Cuba will open a session of its National Assembly on Wednesday that will mark the end of an era in the socialist nation.
President Raul Castro, 86, is expected to step down after two five-year terms during the assembly, marking the completion of Castro rule on the socialist nation.
First Vice President Miguel Diaz-Canel is expected to assume the position of Cuba’s president as the handpicked successor after a party vote on Thursday.
The Castro family has ruled the socialist nation since a revolution ushered in the rule of Fidel Castro in 1959.
The expected transfer of power comes at a precarious time in Cuba’s history. Cuban allies in Latin America have been voted out of government positions across the region in recent years.
A detente between the US and Cuba, longtime adversaries, has slowed after right-wing Donald Trump became president in 2017.
Cuba is also facing economic difficulties after Castro initiated market-style reforms that were agreed to in 2011. Though the reforms caused a boom in the Cuban economy, they have since slowed.
“Despite the errors and insufficiencies recognised in this plenary, the situation is more favourable than a few years ago,” Castro, 86, was quoted as saying by party newspaper Granma.
Political campaigning is outlawed in Cuba, so little is known about Diaz-Canel’s plans to navigate these challenges.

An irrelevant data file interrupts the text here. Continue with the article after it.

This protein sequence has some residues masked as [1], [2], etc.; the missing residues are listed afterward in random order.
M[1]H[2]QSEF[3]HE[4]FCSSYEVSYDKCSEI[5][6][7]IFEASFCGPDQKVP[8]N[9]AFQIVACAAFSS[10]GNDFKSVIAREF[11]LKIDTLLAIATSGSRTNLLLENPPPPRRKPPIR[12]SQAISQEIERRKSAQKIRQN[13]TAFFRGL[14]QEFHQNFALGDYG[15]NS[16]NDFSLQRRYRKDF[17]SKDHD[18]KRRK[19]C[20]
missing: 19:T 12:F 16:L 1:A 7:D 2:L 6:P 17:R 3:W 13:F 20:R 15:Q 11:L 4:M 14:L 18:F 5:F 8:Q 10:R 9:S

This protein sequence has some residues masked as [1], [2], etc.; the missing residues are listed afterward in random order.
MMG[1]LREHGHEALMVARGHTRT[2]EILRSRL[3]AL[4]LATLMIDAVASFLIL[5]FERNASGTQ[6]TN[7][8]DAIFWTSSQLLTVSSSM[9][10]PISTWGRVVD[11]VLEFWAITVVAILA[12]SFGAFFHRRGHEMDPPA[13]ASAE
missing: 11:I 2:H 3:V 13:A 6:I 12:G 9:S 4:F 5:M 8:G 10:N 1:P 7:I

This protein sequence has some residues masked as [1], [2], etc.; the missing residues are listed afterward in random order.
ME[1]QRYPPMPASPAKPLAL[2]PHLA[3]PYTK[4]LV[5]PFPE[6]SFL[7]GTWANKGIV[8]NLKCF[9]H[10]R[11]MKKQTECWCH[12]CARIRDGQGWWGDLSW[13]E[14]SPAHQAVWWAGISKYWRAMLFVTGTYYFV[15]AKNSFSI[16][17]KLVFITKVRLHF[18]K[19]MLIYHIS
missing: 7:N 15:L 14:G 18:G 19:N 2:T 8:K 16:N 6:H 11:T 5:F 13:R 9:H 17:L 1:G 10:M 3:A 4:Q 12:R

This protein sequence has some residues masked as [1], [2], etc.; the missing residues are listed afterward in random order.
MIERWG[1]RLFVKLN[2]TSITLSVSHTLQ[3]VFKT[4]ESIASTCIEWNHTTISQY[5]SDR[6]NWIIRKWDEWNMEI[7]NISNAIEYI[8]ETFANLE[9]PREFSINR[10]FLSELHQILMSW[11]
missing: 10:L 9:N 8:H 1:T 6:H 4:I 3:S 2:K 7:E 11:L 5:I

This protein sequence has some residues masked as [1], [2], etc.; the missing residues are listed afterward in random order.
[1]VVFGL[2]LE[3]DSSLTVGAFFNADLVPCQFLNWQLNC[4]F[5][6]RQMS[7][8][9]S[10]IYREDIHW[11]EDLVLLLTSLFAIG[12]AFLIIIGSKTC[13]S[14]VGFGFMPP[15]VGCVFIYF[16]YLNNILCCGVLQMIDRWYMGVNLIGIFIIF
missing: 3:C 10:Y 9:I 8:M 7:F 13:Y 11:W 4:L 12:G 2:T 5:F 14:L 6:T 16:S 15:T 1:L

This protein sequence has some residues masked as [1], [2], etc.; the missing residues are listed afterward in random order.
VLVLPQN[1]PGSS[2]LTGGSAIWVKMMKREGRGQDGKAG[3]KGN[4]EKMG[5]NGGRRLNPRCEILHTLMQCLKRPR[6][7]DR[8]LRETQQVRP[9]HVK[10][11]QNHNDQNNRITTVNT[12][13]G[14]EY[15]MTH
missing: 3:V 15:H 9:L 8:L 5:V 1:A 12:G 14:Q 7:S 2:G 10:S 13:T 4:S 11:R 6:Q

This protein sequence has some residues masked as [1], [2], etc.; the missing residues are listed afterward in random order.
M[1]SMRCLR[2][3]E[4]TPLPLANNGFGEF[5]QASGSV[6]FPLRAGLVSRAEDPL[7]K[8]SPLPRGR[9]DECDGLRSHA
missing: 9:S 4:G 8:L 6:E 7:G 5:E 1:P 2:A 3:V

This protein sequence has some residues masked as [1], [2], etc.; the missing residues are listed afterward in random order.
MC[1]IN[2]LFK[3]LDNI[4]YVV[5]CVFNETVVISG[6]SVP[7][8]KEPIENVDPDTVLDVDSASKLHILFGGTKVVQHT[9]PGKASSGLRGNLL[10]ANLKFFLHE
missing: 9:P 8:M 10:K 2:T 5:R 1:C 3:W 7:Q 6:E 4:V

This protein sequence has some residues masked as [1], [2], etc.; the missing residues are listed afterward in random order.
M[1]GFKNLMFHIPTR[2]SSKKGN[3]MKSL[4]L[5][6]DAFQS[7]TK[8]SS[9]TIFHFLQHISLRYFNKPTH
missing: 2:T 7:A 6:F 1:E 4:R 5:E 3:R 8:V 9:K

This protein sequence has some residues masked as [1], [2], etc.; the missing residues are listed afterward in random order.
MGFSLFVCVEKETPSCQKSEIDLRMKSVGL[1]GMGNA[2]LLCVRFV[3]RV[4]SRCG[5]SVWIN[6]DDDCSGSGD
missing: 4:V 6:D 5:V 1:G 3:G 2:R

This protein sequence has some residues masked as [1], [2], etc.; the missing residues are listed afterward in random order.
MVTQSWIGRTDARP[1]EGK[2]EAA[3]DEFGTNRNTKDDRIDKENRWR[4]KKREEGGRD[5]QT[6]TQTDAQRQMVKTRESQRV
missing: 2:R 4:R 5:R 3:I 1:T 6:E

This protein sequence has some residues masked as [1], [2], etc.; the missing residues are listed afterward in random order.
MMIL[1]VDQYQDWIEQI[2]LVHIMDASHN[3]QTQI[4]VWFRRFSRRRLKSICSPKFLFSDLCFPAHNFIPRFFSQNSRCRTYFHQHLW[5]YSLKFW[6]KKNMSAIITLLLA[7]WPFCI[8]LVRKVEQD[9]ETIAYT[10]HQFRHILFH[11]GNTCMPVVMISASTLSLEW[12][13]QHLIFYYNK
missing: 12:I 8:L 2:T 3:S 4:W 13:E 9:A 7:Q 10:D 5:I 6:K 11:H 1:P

However, there is reason to believe the presumed president will continue with liberalising social policies, given his past support for LGBT rights, expanded internet access and loosening government controls on media.
Still, Diaz-Canel is not known to support changing Cuba’s government from the one-party system in place since the revolution, a demand from ant-Castro politicians in Washington.
According to Ted Piccone, a senior fellow at the Brookings Institute, the Trump administration will most likely “double down” on its “embrace of punitive regime change” in Cuba after Diaz-Canel assumes power.
Castro will remain the head of the ruling Communist Party until 2021 and is expected to continue to play a big role in policy decisions.